To cellphone or not to cellphone

Rules for cellphone use during an interview

Paula S. Katz | May 5, 2015

Even peeking at your cellphone during an onsite job visit is likely to raise a huge red flag for employers.

“The interview may be a short one if you’re checking e-mails,” says Steve Look, executive vice president of recruiting, The Medicus Firm, Dallas. “It shows a lack of engagement and is considered pretty rude.”

Even though everyone today is plugged in and cellphones are ubiquitous, trying to multitask with them during an interview “is disrespectful,” says Regina Levison, vice president, client development, Jordan Search Consultants, St. Louis.

Regardless of the situation during what is often a two-day visit—whether at a table of people interviewing you, at a desk, or in a restaurant—you’re being evaluated during every step of the process, Ms. Levison notes. And if your phone is ringing during any part of it, or if everyone can hear it vibrating or notice you glance down to check a text or e-mail, you’re sending the message that you’re not fully into the process. That holds true even if someone from the employer uses his or her cellphone during your visit.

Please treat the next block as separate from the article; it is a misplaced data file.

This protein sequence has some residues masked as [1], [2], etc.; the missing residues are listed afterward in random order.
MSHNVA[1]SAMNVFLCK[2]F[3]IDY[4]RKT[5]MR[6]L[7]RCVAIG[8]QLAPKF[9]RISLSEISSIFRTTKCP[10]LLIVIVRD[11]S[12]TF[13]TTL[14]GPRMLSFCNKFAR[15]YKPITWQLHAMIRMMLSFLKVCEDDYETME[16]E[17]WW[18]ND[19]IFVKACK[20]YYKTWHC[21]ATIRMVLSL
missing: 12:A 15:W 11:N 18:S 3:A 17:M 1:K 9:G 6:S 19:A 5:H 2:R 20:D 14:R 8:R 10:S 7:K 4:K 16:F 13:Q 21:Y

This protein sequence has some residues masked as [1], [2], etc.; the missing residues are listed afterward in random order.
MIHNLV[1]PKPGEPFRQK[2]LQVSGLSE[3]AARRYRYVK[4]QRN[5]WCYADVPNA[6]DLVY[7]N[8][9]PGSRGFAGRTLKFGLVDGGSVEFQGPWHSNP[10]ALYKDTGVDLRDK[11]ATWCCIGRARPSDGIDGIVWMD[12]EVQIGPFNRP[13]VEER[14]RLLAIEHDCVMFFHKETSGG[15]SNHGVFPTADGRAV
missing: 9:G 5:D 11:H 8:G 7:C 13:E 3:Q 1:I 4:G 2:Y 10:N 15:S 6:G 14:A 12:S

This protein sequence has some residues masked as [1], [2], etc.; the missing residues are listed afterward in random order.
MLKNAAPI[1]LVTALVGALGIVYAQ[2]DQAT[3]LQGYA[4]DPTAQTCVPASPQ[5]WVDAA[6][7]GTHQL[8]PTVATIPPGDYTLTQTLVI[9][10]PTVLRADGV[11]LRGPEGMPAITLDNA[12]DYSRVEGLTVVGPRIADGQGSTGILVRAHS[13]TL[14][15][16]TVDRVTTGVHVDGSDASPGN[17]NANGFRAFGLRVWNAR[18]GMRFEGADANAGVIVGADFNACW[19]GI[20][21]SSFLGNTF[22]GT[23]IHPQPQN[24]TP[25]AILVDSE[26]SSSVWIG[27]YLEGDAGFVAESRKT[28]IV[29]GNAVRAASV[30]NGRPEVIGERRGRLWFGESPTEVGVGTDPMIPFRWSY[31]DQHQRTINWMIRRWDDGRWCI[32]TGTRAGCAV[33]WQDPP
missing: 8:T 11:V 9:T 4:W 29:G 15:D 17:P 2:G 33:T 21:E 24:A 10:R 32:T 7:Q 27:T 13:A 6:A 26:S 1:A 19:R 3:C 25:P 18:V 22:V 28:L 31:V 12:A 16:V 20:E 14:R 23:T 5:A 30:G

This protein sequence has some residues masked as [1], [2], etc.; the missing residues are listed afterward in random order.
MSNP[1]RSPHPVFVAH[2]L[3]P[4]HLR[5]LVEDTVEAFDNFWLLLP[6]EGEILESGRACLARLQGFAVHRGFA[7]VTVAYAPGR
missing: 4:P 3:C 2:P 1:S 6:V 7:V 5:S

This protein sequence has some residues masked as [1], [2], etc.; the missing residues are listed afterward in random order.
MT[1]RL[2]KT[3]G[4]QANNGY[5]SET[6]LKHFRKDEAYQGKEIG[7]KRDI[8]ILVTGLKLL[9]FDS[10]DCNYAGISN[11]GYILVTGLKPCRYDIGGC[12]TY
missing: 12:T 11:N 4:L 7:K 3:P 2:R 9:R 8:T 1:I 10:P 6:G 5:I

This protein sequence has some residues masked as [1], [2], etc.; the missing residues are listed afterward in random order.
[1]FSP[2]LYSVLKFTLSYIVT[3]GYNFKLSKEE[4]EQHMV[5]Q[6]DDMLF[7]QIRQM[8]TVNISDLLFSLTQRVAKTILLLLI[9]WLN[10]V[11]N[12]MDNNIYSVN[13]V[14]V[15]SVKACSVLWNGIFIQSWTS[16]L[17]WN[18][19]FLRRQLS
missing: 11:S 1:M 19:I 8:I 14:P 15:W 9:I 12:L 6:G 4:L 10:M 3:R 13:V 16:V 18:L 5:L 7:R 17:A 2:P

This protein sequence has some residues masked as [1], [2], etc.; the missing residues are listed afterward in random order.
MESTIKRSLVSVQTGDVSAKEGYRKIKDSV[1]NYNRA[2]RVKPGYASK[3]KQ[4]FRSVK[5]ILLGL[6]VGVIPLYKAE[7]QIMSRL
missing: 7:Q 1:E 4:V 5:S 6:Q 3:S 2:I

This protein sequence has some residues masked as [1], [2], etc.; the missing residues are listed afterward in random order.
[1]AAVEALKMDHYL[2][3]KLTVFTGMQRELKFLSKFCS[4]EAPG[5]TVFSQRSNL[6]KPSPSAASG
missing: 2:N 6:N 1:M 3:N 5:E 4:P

At a minimum, turn your phone off or at least to silent mode, Mr. Look says. “Or treat it like when you’re going to church: Leave it in the car and don’t even have with you,” he advises.

If you’re expecting an urgent call—Ms. Levison narrows this to a family member in the hospital or in an accident (a call group should be handling your patients)—let those involved in the interview know up-front. Start by emphasizing how important the interview is to you: “Say, ‘This is an important interview for me and I want to share all the information you need from me and learn about the opportunity from you,’ ” she says. Then let them know you may be expecting a call and explain why it’s important.

To avoid having a spouse or significant other who’s not accompanying you interrupt via cellphone, be sure to share an itinerary as well as the name and contact information for the person at the site handling your visit. Leave a copy of that information with your office manager as well if your job search is not confidential.

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